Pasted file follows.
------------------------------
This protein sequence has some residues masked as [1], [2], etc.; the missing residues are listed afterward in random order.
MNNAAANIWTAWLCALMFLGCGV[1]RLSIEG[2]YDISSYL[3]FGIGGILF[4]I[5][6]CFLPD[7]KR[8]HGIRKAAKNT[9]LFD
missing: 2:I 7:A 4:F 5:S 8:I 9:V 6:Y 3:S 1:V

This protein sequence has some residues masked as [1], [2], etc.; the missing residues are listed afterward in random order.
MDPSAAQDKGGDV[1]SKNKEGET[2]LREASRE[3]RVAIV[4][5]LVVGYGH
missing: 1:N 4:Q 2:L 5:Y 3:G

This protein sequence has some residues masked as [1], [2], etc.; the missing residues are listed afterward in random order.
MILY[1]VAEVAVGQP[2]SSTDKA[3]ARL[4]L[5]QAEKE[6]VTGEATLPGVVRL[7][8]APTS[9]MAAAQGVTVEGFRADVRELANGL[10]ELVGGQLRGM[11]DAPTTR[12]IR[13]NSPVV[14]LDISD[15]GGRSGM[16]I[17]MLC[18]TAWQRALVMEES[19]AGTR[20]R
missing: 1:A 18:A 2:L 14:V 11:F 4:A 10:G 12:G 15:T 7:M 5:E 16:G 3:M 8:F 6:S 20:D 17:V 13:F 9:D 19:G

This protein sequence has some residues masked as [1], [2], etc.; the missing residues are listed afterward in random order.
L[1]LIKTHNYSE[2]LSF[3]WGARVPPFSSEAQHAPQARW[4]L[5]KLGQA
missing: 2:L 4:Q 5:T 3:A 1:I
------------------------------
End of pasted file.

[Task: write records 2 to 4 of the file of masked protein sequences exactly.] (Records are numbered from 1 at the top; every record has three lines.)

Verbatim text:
This protein sequence has some residues masked as [1], [2], etc.; the missing residues are listed afterward in random order.
MDPSAAQDKGGDV[1]SKNKEGET[2]LREASRE[3]RVAIV[4][5]LVVGYGH
missing: 1:N 4:Q 2:L 5:Y 3:G

This protein sequence has some residues masked as [1], [2], etc.; the missing residues are listed afterward in random order.
MILY[1]VAEVAVGQP[2]SSTDKA[3]ARL[4]L[5]QAEKE[6]VTGEATLPGVVRL[7][8]APTS[9]MAAAQGVTVEGFRADVRELANGL[10]ELVGGQLRGM[11]DAPTTR[12]IR[13]NSPVV[14]LDISD[15]GGRSGM[16]I[17]MLC[18]TAWQRALVMEES[19]AGTR[20]R
missing: 1:A 18:A 2:L 14:V 11:F 4:A 10:G 12:G 15:T 7:M 5:E 16:G 3:M 8:F 6:S 20:D 17:V 13:F 9:D 19:G

This protein sequence has some residues masked as [1], [2], etc.; the missing residues are listed afterward in random order.
L[1]LIKTHNYSE[2]LSF[3]WGARVPPFSSEAQHAPQARW[4]L[5]KLGQA
missing: 2:L 4:Q 5:T 3:A 1:I